Jamie Blandford, who has become the 12th Duke of Marlborough following the death of the 11th Duke at the age of 88, was once described by his father as the “black sheep” of the Spencer-Churchill family (British aristocrats have an unnerving habit of changing their name as they ascend the family tree), and with good reason.
Jamie has long been celebrated—or disdained, depending on one’s perspective—as one of the most riotous of British aristocrats. His Grace, as we must now address him, has more than 20 criminal convictions going back 30 years for offenses ranging from drug possession to burglary.
In 2007 he was jailed for six months for a road rage attack.
But even as far back as 1994, shortly after his first spell in chokey (for non-payment of maintenance to his first wife), things were going sufficiently badly that the 11th Duke took the unprecedented step of going to court to strip his son not only of his right to inherit the £100m Blenheim estate, but also the title.
He was thwarted only because the 1706 act of Parliament that gifted Blenheim to the 1st Duke of Marlborough forbade any intervention in the inheritance (the estate was, however, largely made over to a trust).
In recent years, Jamie has managed to give up drugs and, according to friends is a considerably calmer individual. There was even a rapprochement between him and his father before his death.
This makes Jamie a shining example among the history of wayward British aristocrats, where rehabilitation is rarer than a noisy fart in the drawing room.
Drugs were a major part of Jamie’s story, and they also played a significant role in the demise of his friend, heroin addict Charles Tennant, the disinherited son of Lord and Lady Glenconner (close friends of Princess Margaret) who died in 1996 at the age of 39.
In 1994 Charles was convicted of brandishing a shotgun at police officers at his home after drinking a bottle of vodka and three bottles of wine. He contracted Hepatitis C from drug use, which was a contributory factor in his death.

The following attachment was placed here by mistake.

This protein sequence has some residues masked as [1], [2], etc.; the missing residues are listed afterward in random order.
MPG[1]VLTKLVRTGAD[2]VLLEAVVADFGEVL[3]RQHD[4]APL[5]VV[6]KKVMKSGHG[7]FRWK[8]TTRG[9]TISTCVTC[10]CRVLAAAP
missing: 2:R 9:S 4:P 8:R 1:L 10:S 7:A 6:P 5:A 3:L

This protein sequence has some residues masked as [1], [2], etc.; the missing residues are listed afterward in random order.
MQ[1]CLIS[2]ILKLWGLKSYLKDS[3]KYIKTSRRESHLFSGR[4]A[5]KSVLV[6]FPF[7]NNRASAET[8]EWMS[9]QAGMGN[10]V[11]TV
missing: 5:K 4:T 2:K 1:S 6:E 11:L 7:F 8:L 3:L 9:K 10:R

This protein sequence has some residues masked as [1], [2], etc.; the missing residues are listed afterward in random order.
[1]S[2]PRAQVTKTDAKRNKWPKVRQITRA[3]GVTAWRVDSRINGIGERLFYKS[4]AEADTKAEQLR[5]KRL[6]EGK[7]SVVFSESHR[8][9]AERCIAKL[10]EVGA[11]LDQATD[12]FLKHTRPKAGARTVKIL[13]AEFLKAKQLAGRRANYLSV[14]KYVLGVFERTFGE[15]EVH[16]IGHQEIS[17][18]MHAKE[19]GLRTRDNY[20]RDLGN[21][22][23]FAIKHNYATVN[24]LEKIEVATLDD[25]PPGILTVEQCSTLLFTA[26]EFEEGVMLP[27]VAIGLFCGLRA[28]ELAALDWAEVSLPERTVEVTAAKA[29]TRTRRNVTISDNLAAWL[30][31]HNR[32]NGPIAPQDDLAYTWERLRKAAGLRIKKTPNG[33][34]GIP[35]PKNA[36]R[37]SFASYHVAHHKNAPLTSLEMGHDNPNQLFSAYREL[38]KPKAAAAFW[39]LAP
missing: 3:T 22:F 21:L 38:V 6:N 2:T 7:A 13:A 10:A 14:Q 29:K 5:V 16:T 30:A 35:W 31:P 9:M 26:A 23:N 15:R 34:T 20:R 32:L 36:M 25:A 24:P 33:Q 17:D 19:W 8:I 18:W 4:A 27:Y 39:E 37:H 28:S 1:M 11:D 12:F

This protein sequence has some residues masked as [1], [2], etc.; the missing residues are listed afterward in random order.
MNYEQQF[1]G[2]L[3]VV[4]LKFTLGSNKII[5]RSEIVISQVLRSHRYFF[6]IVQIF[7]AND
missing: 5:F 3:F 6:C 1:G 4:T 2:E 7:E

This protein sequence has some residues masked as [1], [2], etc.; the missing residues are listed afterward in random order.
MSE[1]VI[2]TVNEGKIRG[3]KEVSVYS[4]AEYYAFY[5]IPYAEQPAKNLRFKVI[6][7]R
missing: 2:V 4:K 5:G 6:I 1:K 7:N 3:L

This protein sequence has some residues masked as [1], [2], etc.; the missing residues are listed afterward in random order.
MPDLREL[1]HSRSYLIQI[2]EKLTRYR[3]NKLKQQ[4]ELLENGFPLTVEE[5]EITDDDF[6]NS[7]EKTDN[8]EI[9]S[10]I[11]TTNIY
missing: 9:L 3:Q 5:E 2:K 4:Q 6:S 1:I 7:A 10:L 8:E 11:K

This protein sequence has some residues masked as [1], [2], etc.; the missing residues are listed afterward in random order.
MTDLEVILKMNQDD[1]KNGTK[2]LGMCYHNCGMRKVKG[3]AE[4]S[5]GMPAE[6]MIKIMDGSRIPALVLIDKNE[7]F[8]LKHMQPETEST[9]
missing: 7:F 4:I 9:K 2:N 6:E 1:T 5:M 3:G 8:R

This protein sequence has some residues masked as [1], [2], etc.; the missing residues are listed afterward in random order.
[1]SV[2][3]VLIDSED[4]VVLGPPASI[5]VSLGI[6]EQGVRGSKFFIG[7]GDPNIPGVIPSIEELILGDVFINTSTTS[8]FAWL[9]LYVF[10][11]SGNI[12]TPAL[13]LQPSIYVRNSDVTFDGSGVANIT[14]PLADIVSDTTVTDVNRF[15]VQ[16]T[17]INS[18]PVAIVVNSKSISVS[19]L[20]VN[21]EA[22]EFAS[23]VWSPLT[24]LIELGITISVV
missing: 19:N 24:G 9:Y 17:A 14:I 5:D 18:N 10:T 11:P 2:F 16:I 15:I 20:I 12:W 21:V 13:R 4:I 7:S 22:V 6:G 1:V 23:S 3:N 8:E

The Glenconner estate was made over to Henry, the second son, but he later died of an Aids-related illness, while the youngest son, Christopher, was brain-damaged in a motorcycle accident, leading to talk of a "curse" on the family.
But perhaps the most tragically compelling story of dissolution of recent years is that of another of Jamie Blandford’s friends, John Hervey, 7th Marquess of Bristol, who died in 1999 at the age of 44, after what the priest officiating at his funeral described appropriately enough as a "tumultuous journey" through life.
The Herveys had always been a law unto themselves—Lady Mary Wortley Montague observed back in the 1700s: “The world consists of men, women and Herveys”—but even by their standards, John was something else.
He inherited vast estates worth some £30m, all of which he sniffed, snorted and smoked away. When he died of multiple organ failure brought on by drug use, in a small rented cottage on the grounds of the magnificent Ickworth House, which he had effectively sold to the National Trust, he was worth just £5,000.
For a time John lived very high in every sense of the word, however. Not least among John’s extravagances was his helicopter. He would navigate from the cockpit using a road atlas—while snorting cocaine off the map. In 1988 he was jailed for seven months when police in Jersey found half an ounce of cocaine on board his chopper. The fire extinguisher, a friend of John’s once told me, had been emptied out and re-filled with vodka.